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A unique experience


Enjoy this meticulously preserved gem of Arequipa’s rural architecture.

(51) 959 839 545 / Contact us

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A unique experience


Enjoy this meticulously preserved gem of Arequipa’s rural architecture.

(51) 959 839 545 / Contact us

A Destination YOU CAN´T MISS

The magnificent Sabandia Mill towers over the bucolic countryside, its white walls shining in the sun. Its sturdy buttresses, vaults, gargoyles, gates, and balconies, built of the white volcanic stone known as sillar, give it a character that has withstood the passing of time.

A beautiful cascade of water, surrounded by hundred-year-old trees, powers the heavy millstones. Visitors can enjoy a fascinating and extensive collection of cacti and succulents, as well as a rich variety of local plants and flowers. Sabandia Mill is home to vicuñas, llamas, alpacas, guinea pigs, roosters, local birds and an immense Arequipa fighting bull.

The mill is located in the district of Sabandia, about 20 minutes from downtown Arequipa.

MILL IN OPERATION SINCE 1621

Discover the history and engineering behind the mill.

Enjoy VEGETATION

Enjoy the vegetation and landscape of the typical Arequipa!

architecture

The architectural ensemble of the Sabandia Mill, nestled in a site of particular natural charm, creates an aesthetically pleasing contrast of bright white walls against the green of the surrounding countryside.

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A PARADISE SINCE 1621


Surrounded by ancient trees, a nice collection of cacti and succulents, flowers and various local plants, a large bull fight Arequipa, llamas, alpacas, guinea pigs, roosters and other birds of the area.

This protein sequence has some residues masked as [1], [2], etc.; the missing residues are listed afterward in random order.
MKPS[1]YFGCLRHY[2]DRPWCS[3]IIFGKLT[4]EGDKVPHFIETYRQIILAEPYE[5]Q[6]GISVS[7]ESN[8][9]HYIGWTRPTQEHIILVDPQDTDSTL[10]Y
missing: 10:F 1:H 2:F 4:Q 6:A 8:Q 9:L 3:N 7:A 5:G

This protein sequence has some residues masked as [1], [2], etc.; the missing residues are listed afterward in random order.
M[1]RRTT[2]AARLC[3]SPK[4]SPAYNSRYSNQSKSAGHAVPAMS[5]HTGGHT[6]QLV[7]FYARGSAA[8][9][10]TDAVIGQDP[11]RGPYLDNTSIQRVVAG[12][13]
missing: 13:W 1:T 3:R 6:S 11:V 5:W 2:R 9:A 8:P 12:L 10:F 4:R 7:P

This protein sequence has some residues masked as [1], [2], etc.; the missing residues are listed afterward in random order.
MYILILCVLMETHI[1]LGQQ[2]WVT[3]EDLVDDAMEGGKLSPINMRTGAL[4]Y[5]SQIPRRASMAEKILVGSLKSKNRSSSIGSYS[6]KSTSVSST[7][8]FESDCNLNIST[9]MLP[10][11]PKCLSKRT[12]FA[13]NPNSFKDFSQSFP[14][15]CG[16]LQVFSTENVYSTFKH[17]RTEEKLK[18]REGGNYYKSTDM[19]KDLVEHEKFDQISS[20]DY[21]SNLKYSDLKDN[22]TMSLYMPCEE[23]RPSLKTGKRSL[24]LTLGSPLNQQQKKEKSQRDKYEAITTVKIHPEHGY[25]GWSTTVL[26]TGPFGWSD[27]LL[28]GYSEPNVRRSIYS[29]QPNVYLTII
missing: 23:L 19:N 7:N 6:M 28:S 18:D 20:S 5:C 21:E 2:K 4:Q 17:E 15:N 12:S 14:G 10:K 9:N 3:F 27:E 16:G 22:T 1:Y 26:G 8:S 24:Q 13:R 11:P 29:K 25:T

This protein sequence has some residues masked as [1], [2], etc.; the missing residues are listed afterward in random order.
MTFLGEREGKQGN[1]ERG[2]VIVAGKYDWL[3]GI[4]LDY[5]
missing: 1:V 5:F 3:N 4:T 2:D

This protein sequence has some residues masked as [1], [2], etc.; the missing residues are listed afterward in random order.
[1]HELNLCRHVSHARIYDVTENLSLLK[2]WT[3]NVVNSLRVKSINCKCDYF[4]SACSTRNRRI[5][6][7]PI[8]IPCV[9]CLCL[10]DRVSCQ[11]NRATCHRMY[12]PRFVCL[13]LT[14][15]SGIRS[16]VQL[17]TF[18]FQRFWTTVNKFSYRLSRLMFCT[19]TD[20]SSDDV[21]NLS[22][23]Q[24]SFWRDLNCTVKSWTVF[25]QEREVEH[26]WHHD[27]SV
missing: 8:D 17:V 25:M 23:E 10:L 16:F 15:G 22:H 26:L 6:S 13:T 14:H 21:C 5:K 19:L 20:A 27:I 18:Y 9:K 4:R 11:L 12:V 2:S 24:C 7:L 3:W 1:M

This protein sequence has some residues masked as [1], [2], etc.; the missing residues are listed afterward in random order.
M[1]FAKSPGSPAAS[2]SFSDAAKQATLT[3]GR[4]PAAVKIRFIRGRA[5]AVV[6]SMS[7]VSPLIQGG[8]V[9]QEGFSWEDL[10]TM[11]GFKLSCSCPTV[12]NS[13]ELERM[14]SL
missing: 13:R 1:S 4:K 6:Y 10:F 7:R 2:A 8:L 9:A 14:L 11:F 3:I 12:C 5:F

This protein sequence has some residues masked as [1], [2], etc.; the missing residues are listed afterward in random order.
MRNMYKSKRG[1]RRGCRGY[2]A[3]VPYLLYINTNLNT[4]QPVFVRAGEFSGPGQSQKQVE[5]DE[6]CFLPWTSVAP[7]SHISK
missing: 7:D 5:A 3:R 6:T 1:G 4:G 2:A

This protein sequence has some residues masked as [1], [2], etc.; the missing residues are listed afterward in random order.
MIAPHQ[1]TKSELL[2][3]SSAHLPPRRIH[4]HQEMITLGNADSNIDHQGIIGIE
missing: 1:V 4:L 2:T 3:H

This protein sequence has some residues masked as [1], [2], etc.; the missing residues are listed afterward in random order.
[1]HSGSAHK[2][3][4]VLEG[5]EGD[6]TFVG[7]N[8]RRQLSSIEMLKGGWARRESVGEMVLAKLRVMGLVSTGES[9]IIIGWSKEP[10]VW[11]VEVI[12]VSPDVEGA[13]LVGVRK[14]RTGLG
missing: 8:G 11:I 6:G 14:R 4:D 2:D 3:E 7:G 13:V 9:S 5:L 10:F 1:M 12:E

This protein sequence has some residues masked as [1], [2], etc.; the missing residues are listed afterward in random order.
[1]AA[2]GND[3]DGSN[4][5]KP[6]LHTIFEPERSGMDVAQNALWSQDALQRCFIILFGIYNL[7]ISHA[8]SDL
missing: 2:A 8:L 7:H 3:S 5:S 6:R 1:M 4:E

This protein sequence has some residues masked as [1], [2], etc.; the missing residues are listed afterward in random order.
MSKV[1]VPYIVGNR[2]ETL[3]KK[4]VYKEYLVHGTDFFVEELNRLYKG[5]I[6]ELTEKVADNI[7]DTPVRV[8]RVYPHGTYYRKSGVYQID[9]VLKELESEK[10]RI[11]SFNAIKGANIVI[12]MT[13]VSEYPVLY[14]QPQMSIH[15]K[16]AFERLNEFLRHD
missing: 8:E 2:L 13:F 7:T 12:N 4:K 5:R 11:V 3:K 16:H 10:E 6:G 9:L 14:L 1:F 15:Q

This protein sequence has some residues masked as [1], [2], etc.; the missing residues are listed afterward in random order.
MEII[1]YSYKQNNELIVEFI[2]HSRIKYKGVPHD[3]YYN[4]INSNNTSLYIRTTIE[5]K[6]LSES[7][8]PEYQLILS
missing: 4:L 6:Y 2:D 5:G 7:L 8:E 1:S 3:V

A PARADISE SINCE 1621


Surrounded by ancient trees, a nice collection of cacti and succulents, flowers and various local plants, a large bull fight Arequipa, llamas, alpacas, guinea pigs, roosters and other birds of the area.

Our History

The magnificent Sabandia Mill towers over the bucolic countryside, its white walls shining in the sun. Its sturdy buttresses, vaults, gargoyles, gates, and balconies, built of the white volcanic stone known as sillar, give it a character that has withstood the passing of time.

This architectural masterpiece was built in 1621. A Spanish colonist, Don García de Vargas Machuca, entrusted the construction of the mill to Francisco Flores, a “master of architecture and stonework,” according to an old document signed on 27 August before the colonial notary, Don Pedro Ibañez de Irruegas. The Spanish viceroy had granted García de Vargas Machuca the land and a permit to build a mill—"hazer un Molino en el asiento de Saguandía," as the signed document reads.

For centuries, Sabandia Mill provided flour to the villagers of Arequipa. The building still bears the marks of the countless laborers and farmers who supplied it with wheat and made the stone wheels turn, grinding the grain amid the murmur of the water that ripples gaily in the millstream.

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A HISTORIC MILL


A beautiful waterfall, which force moves the heavy stones to grind.

A HISTORIC MILL


A beautiful waterfall, which force moves the heavy stones to grind.

Architecture and functioning

HISTORY AND BEAUTY IS COMBINED

In operation for nearly 400 years, Sabandía Mill is an authentic example of the region’s traditional rural architecture, which makes extensive use of the white volcanic rock known locally as sillar. 

Built on a rectangular foundation beside a picturesque stream, the building features towering walls, high buttresses and vaults. Its architecture features an unusual arrangement of raised floors to take advantage of the power of a nearby stream, diverted through two channels, to power two grindstones from an 18th-century water mill. The mill originally was used to grind wheat, corn and other grains. The quality of the flour depends on the adjustment of the stones, which can be raised or lowered. The millstones must be removed periodically and cleaned with a chisel.

The architectural ensemble of the Sabandia Mill, nestled in a site of particular natural charm, creates an aesthetically pleasing contrast of bright white walls against the green of the surrounding countryside.